Nancy Pelosi Asks Why Republicans Haven't Staged an 'Intervention' Over Trump's Actions After Woodward Revelations

Speaker of the House Nancy Pelosi questioned why Republicans and members of the first family have not intervened to prevent President Donald Trump from carrying out "bad policy," particularly in the context of new revelations from investigative journalist Bob Woodward's new book.

Woodward's new book, entitled Rage, references audio recordings from interviews in which Trump admitted to the journalist that he knew the novel coronavirus was significantly more deadly than the flu but intentionally downplayed the risk to the public. "I wanted to always play it down," the president told Woodward. The book features a series of other controversial revelations, citing current and former administration officials.

"You would think that the family, or Republicans, would have some kinds of intervention," Pelosi, a California Democrat, said, responding to the president's remarks in an interview with MSNBC. "Clearly the behavior of the president is not on the level."

The Speaker argued that Republicans in Congress will have "doggie doo on their shoes" for the rest of their lives because they enabled the president. Republican lawmakers, as Pelsoi highlighted, have largely defended the president throughout his tenure in the White House.

Nancy Pelosi
Speaker of the House Nancy Pelosi (D-California) speaks during a Day of Action For the Children event at Mission Education Center Elementary School on September 2 in San Francisco, California Justin Sullivan/Getty

Pelosi said that Trump's taped remarks showed his "weakness," arguing that it represented that he didn't know how to "cope with the challenge to our country." She strongly criticized the president for having a "total disregard" for the American people.

When reached for comment, the White House referred Newsweek to the public response from Press Secretary Kayleigh McEnany.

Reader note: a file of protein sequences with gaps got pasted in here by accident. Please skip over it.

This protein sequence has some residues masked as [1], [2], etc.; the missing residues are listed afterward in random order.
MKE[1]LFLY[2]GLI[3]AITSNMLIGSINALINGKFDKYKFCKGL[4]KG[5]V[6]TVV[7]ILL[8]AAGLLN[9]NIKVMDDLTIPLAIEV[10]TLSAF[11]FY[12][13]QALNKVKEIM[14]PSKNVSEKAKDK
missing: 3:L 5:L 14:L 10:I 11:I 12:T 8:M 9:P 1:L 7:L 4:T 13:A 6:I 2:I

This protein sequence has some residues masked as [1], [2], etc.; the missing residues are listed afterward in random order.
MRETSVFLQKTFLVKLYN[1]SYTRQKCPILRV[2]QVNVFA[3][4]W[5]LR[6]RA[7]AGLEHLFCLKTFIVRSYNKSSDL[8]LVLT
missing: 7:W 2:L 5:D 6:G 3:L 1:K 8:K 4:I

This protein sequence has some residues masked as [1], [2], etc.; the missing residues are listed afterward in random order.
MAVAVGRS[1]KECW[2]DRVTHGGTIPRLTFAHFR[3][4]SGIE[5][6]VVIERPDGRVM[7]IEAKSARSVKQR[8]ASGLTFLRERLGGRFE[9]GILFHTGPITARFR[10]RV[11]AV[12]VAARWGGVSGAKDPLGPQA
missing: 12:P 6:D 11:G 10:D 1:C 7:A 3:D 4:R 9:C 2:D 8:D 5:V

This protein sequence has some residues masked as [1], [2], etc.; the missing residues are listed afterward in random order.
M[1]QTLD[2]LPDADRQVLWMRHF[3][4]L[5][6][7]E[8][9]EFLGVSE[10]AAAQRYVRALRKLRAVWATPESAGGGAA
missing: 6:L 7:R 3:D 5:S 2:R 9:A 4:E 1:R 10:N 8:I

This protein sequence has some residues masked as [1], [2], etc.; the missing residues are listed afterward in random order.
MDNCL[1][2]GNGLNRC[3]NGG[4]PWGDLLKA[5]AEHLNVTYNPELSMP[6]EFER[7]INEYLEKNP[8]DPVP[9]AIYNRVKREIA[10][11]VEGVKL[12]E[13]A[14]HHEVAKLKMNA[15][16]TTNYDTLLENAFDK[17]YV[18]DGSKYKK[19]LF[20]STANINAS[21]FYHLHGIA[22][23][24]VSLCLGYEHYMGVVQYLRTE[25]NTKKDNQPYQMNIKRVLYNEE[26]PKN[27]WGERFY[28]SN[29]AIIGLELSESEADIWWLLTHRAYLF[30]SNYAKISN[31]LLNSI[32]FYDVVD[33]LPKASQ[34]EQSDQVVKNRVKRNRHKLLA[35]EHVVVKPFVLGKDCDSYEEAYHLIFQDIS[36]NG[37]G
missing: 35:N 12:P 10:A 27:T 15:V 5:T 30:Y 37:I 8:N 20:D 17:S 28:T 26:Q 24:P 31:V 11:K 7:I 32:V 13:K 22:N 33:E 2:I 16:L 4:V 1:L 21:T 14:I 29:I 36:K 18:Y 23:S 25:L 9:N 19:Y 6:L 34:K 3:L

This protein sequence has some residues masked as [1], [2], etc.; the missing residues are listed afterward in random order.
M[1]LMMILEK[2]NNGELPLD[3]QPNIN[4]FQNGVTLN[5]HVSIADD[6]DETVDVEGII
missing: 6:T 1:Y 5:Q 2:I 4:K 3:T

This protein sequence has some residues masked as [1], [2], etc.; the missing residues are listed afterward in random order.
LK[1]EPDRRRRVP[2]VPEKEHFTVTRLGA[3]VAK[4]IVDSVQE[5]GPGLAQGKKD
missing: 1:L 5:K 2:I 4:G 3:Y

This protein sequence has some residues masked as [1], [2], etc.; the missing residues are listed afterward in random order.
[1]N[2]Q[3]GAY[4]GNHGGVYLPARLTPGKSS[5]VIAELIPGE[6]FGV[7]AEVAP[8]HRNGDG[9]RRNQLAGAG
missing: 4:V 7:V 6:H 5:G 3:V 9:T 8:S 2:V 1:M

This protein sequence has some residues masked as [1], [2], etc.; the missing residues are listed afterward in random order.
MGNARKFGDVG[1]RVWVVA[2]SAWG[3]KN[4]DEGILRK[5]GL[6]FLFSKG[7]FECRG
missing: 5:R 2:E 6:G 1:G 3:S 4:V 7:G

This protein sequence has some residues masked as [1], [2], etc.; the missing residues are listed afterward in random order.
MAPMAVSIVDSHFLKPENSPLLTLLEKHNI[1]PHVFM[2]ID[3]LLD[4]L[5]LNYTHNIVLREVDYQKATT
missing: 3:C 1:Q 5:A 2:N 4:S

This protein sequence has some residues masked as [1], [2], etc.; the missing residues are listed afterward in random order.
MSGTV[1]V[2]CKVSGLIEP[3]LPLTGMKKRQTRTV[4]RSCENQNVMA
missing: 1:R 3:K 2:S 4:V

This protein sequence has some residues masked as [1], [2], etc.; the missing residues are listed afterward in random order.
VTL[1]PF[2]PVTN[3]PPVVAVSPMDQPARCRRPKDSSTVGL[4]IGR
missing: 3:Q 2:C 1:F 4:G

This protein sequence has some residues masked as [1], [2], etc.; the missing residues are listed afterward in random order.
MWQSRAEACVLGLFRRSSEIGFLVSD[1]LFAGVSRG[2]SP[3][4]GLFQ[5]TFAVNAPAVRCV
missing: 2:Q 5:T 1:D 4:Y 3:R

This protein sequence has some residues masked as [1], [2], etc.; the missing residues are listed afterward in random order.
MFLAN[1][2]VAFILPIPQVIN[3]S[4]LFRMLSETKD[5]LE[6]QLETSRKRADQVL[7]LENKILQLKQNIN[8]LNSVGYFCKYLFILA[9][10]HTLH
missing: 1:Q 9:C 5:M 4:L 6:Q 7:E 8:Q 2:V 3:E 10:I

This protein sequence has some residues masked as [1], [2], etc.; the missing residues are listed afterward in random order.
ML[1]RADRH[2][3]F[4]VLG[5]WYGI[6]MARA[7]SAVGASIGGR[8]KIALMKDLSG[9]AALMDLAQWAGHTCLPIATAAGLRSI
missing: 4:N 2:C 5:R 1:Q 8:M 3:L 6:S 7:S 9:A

"The president never downplayed the virus," McEnany insisted to reporters on Wednesday, despite the recordings of Trump saying he "always" downplays it. "The president has never lied to the American public on COVID," she said.

Trump repeatedly compared the novel coronavirus pandemic to the common flu in public remarks over the past year, despite admitting to Woodward that he knew it was much more deadly. He also told supporters repeatedly that the pandemic would be over soon or would simply "disappear," after telling the journalist that he liked to downplay the threat.

"I still like playing it down, because I don't want to create a panic," Trump said.

As of Wednesday afternoon, more than 6.3 million Americans have been confirmed infected by COVID-19, the disease caused by the novel coronavirus. Of those infected, nearly 190,000 have died. The U.S. continues to have the highest number confirmed cases of any country in the world. It also continues to have the highest number of deaths of any nation.

Democratic presidential nominee Joe Biden also condemned Trump's downplaying of the pandemic in Wednesday comments.

"While this deadly disease ripped through our nation, he failed to do his job on purpose," Biden told a small group at a Michigan campaign event. "It's a life and death betrayal of the American people."